Hello, World!

The traditional way to start programming in a new language is to get your computer to say, “Hello, World!”.

../_images/scroll-hello1.gif

This is easy with MicroPython:

from microbit import *
display.scroll("Hello, World!")

Each line does something special. The first line:

from microbit import *

...tells MicroPython to get all the stuff it needs to work with the BBC micro:bit. All this stuff is in a module called microbit (a module is a library of pre-existing code). When you import something you’re telling MicroPython that you want to use it, and * is Python’s way to say everything. So, from microbit import * means, in English, “I want to be able to use everything from the microbit code library”.

The second line:

display.scroll("Hello, World!")

...tells MicroPython to use the display to scroll the string of characters “Hello, World!”. The display part of that line is an object from the microbit module that represents the device’s physical display (we say “object” instead of “thingy”, “whatsit” or “doodah”). We can tell the display to do things with a full-stop . followed by what looks like a command (in fact it’s something we call a method). In this case we’re using the scroll method. Since scroll needs to know what characters to scroll across the physical display we specify them between double quotes (") within parenthesis (( and )). These are called the arguments. So, display.scroll("Hello, World!") means, in English, “I want you to use the display to scroll the text ‘Hello, World!’”. If a method doesn’t need any arguments we make this clear by using empty parenthesis like this: ().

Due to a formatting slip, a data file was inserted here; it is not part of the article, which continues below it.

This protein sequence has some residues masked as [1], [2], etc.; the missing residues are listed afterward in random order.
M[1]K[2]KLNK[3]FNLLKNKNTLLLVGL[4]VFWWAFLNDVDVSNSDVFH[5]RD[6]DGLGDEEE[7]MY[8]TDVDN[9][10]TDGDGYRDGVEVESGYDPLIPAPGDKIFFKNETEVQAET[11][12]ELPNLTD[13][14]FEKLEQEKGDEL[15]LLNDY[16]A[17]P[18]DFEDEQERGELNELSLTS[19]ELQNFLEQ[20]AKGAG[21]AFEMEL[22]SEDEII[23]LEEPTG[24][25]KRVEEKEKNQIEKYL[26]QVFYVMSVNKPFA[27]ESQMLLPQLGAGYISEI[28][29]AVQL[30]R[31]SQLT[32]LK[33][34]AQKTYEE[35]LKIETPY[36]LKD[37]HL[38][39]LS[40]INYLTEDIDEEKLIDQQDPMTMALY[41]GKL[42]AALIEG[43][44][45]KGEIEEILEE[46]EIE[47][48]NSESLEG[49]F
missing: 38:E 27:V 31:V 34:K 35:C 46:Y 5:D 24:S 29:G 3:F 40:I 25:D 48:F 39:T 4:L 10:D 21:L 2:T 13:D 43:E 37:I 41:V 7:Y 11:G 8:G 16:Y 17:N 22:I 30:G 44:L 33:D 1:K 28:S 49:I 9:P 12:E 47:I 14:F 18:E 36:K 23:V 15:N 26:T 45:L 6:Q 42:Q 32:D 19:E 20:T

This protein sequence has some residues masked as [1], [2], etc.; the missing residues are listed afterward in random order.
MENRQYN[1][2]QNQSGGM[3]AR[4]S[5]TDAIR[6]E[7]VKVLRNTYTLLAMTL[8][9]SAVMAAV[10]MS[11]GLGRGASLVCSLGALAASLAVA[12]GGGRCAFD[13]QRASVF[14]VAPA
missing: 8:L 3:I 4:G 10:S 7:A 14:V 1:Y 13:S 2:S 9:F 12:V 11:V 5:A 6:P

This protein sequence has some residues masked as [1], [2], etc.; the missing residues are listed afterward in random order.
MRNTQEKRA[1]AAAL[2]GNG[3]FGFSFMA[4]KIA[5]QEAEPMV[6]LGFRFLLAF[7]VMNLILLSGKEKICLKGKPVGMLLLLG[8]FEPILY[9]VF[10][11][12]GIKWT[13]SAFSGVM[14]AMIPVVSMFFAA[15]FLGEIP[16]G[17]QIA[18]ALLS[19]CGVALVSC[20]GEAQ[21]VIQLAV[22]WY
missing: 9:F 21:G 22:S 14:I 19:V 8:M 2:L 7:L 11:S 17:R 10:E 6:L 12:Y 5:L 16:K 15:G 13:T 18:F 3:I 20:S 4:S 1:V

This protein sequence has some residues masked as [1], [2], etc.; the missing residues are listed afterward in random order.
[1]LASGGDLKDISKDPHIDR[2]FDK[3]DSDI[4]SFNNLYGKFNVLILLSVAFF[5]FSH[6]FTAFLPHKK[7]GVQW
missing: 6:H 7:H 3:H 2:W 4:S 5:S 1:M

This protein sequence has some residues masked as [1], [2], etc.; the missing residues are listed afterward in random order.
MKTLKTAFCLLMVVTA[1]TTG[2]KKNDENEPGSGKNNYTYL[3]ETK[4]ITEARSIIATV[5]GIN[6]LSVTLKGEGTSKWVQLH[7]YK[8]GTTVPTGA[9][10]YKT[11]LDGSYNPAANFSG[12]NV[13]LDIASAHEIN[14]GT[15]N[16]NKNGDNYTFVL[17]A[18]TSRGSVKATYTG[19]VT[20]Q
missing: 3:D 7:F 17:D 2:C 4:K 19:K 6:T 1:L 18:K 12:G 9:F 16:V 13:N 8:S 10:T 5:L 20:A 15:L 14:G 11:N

Copy the “Hello, World!” code into your editor and flash it onto the device. Can you work out how to change the message? Can you make it say hello to you? For example, I might make it say “Hello, Nicholas!”. Here’s a clue, you need to change the scroll method’s argument.

Warning

It may not work. :-)

This is where things get fun and MicroPython tries to be helpful. If it encounters an error it will scroll a helpful message on the micro:bit’s display. If it can, it will tell you the line number for where the error can be found.

Python expects you to type EXACTLY the right thing. So, for instance, Microbit, microbit and microBit are all different things to Python. If MicroPython complains about a NameError it’s probably because you’ve typed something inaccurately. It’s like the difference between referring to “Nicholas” and “Nicolas”. They’re two different people but their names look very similar.

If MicroPython complains about a SyntaxError you’ve simply typed code in a way that MicroPython can’t understand. Check you’re not missing any special characters like " or :. It’s like putting. a full stop in the middle of a sentence. It’s hard to understand exactly what you mean.

Your microbit may stop responding: you cannot flash new code to it or enter commands into the REPL. If this happens, try power cycling it. That is, unplug the USB cable (and battery cable if it’s connected), then plug the cable back in again. You may also need to quit and re-start your code editor application.